“Squid Game” Breakout Jung Ho-yeon’s Battle to Stay Grounded

Anyone who’s has tuned into Squid Game — Netflix’s most-watched show in history — known Jung Ho-yeon’s face.

The Korean actress, who also goes by simply Hoyeon, played Kang Sae-byeok, a North Korean defector who enters the deadly games in order to win enough money to bring the rest of her family over the border and start a new life.

Oftentimes, the camera hovers on a close-up of Jung’s face, not just for its beauty — before launching her acting career she was an international model who walked in shows for Marc Jacobs, Fendi, Burberry and Louis Vuitton and is currently one of the faces of N°1 de Chanel— but because of the weight of the emotion she delivers with just her face. It’s an impressive performance, especially because it was her very first acting gig, and earned her a supporting actress in a drama nomination, one of Squid Game’s 14 noms, including best drama.

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So when the 28-year-old actor logs on for our interview for Little Gold Men (listen to the full episode above), she’s quick to mention it’s her first podcast, and she feels a little weird being unable to use her physicality. “I hate my voice,” she says with a laugh.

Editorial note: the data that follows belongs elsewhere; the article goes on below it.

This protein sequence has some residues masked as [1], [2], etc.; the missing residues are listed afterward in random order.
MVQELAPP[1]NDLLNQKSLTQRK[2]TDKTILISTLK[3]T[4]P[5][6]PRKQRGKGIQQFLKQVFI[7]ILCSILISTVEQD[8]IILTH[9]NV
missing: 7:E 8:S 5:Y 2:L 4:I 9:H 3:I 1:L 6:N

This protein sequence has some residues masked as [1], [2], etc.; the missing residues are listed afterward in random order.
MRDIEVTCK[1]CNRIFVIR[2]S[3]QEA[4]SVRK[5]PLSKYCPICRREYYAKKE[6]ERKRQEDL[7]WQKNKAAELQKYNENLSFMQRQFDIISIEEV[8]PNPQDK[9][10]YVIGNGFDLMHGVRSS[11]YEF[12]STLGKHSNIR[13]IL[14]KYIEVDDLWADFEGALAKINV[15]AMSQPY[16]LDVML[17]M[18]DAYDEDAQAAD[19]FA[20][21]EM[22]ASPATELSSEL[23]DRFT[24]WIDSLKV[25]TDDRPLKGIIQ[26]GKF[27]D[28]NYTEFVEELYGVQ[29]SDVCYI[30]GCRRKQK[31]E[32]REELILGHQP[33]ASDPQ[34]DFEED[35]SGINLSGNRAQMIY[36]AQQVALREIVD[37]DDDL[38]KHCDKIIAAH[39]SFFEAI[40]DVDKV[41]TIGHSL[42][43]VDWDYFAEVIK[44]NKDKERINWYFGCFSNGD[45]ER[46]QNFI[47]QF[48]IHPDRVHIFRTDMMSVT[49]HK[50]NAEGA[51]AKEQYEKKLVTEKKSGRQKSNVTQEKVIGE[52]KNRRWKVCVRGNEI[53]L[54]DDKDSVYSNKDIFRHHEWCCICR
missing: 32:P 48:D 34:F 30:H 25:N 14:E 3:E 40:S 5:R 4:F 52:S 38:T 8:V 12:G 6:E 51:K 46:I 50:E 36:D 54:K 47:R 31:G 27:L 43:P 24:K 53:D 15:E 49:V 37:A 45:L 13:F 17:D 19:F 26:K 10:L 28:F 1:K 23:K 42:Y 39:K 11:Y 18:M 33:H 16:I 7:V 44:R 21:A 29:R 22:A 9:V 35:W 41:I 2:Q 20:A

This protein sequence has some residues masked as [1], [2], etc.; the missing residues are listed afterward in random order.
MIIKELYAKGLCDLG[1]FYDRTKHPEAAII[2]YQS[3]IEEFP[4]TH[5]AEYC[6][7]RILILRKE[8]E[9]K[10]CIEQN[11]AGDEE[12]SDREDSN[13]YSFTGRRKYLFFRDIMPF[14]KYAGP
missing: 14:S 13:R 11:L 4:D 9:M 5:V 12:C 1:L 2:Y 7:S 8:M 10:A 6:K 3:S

But Jung has a lot to say with that voice, especially about how her career has exploded since the release of Squid Game. She signed with CAA, won the best actress prize at the SAG Awards (giving an emotional speech that made her instantly the darling of the night) and booked a role in The Governesses, an A24 film in which she’ll star opposite Lily-Rose Depp and The Worst Person in the World‘s breakout Renate Reinsve.

Ahead of the Emmys, Jung is taking some much needed time off. When we speak she’s back in Korea for a bit, but she says she does have to change some of her day-to-day habits because of her newfound fame. “I have to wear a hat all the time, but it’s actually good because I don’t wear any sunscreen normally,” she says with a laugh.

The more significant change, says Jung, has been trying to remain grounded despite the fame. “It’s a very confusing emotion, having this recognition,” she says. “It’s a good thing but at the same time if you can’t control or handle this well, it could be very toxic to your life.”

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